Local partners key to achieving global goals

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Local partners key to achieving global goals

MVCC in Tanzania A community committee for supporting children vulnerable due to HIV and AIDS in northern Tanzania.

More than 15 years ago, the global community established a set of goals to alleviate poverty, including establishing a global partnership for development. Today, a new chapter in our quest to improve the state of the world is upon us--the Sustainable Development Goals. While the aim of the goals is much broader in scope—17 SDGs spanning health, education, climate, governance and more, compared to the previous 8 more narrowly defined Millennium Development Goals—there is again a focus on partnership.

SDG 17 aims to “strengthen the means of implementation and revitalize the global partnership for sustainable development.”

With the lofty goal of eliminating poverty in all its forms, no one organization, government or sector can hope to accomplish this on its own. The need for partnership is a given. Yet it is also important to call out as a goal in and of itself. More so today than in previous decades, everyone has a part to play in achieving the goals—the public sector, private sector and civil society, along with new actors like social enterprises and impact investors.

Yet one of the key partners in the pursuit of our goals is mostly an afterthought: local communities, from individual citizens and nongovernmental organizations to local governments. At first glance, it may seem counterintuitive that a focus on ‘the local’ should be a part of a global agenda, but at the core of the SDGs is improvement in the lives of impoverished people, not just systemic changes.

‘Local solutions’ is not new to the development sector. One component of USAID Forward, launched in 2010, is to promote sustainable development through high-impact partnerships and local solutions. This element highlights USAID’s belief that the best way to achieve long-term sustainable development is by supporting the institutions, private-sector partners and civil society organizations driving change in their own nations.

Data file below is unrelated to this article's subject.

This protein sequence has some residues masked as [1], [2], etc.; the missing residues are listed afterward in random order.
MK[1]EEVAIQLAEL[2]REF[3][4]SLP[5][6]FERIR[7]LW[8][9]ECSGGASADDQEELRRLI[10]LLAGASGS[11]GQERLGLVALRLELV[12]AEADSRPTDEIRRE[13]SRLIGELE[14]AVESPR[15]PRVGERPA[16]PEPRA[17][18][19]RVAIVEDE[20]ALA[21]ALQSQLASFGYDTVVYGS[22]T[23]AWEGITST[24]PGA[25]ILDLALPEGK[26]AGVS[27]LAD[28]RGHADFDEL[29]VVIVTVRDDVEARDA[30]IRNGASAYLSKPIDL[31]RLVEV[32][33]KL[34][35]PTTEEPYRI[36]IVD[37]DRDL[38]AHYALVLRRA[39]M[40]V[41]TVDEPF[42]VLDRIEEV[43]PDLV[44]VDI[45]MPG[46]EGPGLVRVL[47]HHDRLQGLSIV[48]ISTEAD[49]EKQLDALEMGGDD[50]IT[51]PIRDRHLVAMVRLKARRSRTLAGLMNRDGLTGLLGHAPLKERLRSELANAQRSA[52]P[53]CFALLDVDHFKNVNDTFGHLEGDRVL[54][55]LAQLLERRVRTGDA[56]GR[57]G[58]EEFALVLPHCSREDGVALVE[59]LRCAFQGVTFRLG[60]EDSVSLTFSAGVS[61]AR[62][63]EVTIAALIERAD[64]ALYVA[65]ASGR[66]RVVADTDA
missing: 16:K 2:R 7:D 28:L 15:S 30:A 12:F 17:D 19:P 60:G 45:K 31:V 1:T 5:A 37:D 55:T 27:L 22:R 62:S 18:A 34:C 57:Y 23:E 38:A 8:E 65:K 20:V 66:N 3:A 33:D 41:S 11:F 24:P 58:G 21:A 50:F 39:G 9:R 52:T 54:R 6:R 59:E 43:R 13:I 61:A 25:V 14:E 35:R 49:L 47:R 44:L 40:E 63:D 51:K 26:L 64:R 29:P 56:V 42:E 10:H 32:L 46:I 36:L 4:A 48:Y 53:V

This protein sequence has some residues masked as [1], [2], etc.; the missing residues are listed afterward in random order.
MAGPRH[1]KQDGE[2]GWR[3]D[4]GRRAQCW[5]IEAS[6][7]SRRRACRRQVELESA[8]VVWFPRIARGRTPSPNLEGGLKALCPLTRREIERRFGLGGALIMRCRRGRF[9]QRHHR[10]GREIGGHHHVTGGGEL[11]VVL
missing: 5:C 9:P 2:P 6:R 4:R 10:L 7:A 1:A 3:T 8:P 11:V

Since the launch of Forward, local solutions has become commonplace in development vernacular in the U.S.

Yet often times, in practice, our actions stop at the national level. As a sector, we haven’t drilled down to effectively engage and partner with local communities on the global agenda, despite the fact that we know national and local-level priorities are often different, even at odds.

This is where Goal 17 becomes an important, if not the key, goal of the SDGs.

While the process of developing the SDGs was more inclusive than the MDGs, their role in implementation is overlooked save for brief mentions in sub-points 17.16 and 17.17.

As a sector, we need more local voices throughout the entirety of the development process—from project design and implementation to evaluation.

At Pact, we work with more than 24,000 partners worldwide, from governments and local nonprofits to community groups and the private sector. The majority of our partners are local, civil society actors. We’ve learned that the most effective way to ensure sustainability is by partnering with the people we serve. When people have the tools necessary to exercise their voice and build their own solutions, they can take ownership of their future.

We’ve learned three things in this regard.

Local communities know their challenges better than anyone else. To be successful, we have to work with local communities to design solutions to their challenges. In Colombia’s mining communities in Antioquia and Boyacá, children mine for a variety of reasons, from economic instability and a lack of quality education opportunities to limited child protection policies and public commitment. Only by working with local communities to identify these challenges and develop solutions can we hope to reduce child labor in mines.

Not only are people’s lives complex, they are also dynamic. Established feedback loops with local communities are essential to remaining relevant and responsive. In Myanmar, Pact helped establish village-level funds to address local health challenges. Yet health challenges were not the only issues the community faced, and were often not the most pressing. Through established feedback mechanisms, we expanded the funds to cover health as well as other development solutions.

Local capacity development is a critical element to sustainable development. Our goal as a development sector should be to eventually work ourselves out of a job. Pact’s approach to capacity development puts the power of international best practices in service provision, management, and monitoring and evaluation in the hands of the people who have a vested interest in the development of their community and who will be there to resolve new challenges as they arise.

As the development community continues to explore the “how” and “how to” of SDG implementation, it is important to leverage the vast knowledge and experience that exists in local communities across the world and provide guidance to development actors on how better to partner with those we serve. Without it, we can’t hope to reach our goals.

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